Of course, a violent clash (possibly instigated by agents provocateurs, as was seen in 1968 here, and in various “Occupy” movements over the last several months) could change perceptions of the movement, but  it appears the movement is growing, that the political landscape — no matter which of the traditional parties wins — has shifted, and shifted towards the better.

(A little more evidence of how far the “+131s” have come in a week, is that the head of the Elections Commission [IFE], after the students began an organized effort to recruit elections monitors [any register voter willing to take a training session is eligible] said he hoped there were 132 THOUSAND showing up to watch over the polling stations on the first of July. )


… AND… Televisa — faced with continuing protests outside its headquarters — has agreed to demands to broadcast the second debate on Canal 2, the “Channel of the Stars”, and not its less important (and less acessable) Canal 5.  Televisa has several sub-networks, with different programming.  The Channel (“Canal”) number is not necessarily the number you select on your TV at home, but the name of the sub-network.  The first debate, which Televisa did its best to avoid showing altogether,  was only broadcast by Televisa’s Canal 5 — a sub-network which isn’t available in some of the smaller television market regions, and in others is only available to cable subscribers.  Canal 2 is broadcast everywhere in Mexico.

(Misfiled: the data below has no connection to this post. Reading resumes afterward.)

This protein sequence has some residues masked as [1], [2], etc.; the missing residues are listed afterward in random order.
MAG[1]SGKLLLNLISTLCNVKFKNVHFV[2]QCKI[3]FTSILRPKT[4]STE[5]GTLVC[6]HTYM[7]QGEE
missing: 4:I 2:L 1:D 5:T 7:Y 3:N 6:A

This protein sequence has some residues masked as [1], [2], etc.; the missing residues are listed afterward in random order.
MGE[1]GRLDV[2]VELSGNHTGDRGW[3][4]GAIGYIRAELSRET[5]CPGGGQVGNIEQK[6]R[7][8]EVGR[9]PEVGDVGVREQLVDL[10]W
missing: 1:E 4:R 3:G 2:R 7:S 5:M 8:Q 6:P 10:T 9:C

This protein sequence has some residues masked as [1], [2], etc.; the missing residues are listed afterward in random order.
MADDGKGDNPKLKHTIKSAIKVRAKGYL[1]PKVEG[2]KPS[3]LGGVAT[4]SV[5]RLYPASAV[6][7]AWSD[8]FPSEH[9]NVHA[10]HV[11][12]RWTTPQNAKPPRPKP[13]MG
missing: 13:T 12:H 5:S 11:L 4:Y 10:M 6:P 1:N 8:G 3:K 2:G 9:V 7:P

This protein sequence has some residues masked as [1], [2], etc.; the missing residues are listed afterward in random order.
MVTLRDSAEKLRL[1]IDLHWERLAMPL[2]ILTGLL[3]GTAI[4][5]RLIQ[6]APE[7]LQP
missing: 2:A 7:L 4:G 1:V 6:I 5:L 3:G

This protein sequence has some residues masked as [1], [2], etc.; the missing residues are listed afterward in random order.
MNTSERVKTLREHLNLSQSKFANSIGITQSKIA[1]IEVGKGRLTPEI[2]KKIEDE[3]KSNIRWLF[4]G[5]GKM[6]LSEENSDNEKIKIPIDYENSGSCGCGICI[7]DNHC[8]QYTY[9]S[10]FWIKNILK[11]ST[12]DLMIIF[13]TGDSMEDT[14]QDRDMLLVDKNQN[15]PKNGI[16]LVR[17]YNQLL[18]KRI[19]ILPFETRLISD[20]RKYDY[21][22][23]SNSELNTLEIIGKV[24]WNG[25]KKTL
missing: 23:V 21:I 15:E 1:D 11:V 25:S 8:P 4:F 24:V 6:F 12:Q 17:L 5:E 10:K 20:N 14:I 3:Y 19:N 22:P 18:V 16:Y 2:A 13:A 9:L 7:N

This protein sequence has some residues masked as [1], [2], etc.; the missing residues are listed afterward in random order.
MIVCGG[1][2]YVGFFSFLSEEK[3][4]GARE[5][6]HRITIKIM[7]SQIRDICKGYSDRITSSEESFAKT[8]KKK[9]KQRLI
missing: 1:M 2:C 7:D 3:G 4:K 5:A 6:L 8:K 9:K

One Comment leave one →
  1. francesca permalink
    29 May 2012 3:08 am

    A great post. Gracias. The citizens of Mexico are fully behind the +131 movement. Up until last week, I watched the campaign with the jaded eyes of experience. I figured this election was all sewn up. But since the students have jumped into the foray, new life has begun seeping into my tired bones. We are all talking – the memories of our own youth and involvement in the Movement of 68 and other causes is still vivid… But we don’t want to see the youth of today meet the same fate we did. When will we get involved? If we see any evidence of “agentes provocateurs”, there will be more “old lions” in the street than you can imagine. There will be NO hauling away of young people on our watch! And I am going today to the IFE and register to become an election monitor.